'The economy evolves in the manner that we expect,' Fed Chair Yellen says
The Federal Reserve increased its benchmark interest rate by 0.25 percent, the Federal Open Market Committee (FOMC) announced Wednesday.
FOMC members voted unanimously to raise the central bank's interest rate to 1.25 percent, the committee said in a statement.
"Job gains have moderated but have been solid, on average, since the beginning of the year, and the unemployment rate has declined," according to the statement.
The unemployment rate fell to 4.3 percent in May, from 4.4 percent the previous month, but the economy added just 138,000 jobs, less than the 185,000 that was projected.
The FOMC signaled it remains hopeful "labor market conditions will strengthen", and said it expects U.S. economic activity to get stronger as well.
The committee anticipates inflation to stabilize around the Fed's target of 2 percent in the medium-term, although it currently remains below that level.
The Consumer Price Index, which measures the change of inflation, decreased 0.1 percent in May, the Department of Labor announced earlier Wednesday.
The Fed Chair Yellen stressed that inflation does not respond too much, or too quickly, to changes in unemployment, but said the FOMC expects economic growth to increase.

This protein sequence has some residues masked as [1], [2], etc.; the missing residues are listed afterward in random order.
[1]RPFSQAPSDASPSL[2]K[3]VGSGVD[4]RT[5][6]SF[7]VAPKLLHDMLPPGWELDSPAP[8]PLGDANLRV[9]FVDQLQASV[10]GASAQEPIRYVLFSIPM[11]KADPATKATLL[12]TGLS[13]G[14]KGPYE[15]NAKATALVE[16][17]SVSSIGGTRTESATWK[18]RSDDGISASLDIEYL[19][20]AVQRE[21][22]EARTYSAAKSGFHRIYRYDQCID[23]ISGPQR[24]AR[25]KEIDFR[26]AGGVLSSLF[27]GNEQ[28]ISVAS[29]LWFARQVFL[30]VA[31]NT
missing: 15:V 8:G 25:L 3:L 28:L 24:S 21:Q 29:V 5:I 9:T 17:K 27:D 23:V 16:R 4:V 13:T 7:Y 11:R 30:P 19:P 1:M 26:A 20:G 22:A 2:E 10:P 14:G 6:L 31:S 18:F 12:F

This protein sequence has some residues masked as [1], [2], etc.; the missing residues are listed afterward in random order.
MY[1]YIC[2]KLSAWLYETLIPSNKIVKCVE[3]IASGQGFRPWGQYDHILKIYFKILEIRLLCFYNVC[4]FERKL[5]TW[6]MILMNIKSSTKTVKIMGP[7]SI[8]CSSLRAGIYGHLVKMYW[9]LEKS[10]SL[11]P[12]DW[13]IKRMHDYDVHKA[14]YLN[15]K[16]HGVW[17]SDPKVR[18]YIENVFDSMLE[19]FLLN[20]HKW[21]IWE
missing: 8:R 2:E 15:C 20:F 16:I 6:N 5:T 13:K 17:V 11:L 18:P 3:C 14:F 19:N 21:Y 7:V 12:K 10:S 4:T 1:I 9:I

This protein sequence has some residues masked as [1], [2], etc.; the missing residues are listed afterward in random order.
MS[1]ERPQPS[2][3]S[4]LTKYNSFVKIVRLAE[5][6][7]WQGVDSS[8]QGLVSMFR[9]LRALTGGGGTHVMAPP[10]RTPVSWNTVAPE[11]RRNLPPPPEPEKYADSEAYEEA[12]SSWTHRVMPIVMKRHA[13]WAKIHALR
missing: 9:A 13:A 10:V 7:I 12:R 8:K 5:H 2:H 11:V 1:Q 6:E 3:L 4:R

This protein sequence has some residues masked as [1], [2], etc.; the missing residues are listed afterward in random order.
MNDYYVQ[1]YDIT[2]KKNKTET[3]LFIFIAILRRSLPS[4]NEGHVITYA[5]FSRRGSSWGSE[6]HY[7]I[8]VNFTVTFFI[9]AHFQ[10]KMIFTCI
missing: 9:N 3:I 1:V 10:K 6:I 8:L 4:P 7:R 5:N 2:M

"After the slowdown in the first quarter, economic growth seems to have rebounded. We expect economy to expand in the next few years," she said in a press conference after the Fed's rate hike.
American economy grew only 0.7 percent in the first quarter of the year -- the lowest quarterly growth rate in the last three years -- but this was later revised to 1.2 percent, according to the U.S. Department of Commerce on May 26.
"A solid rate of growth remains well above expectations. The economy evolves in the manner that we expect," Yellen said.
It is the second time the central bank has raised its benchmark interest rate this year, and the fourth since December 2015.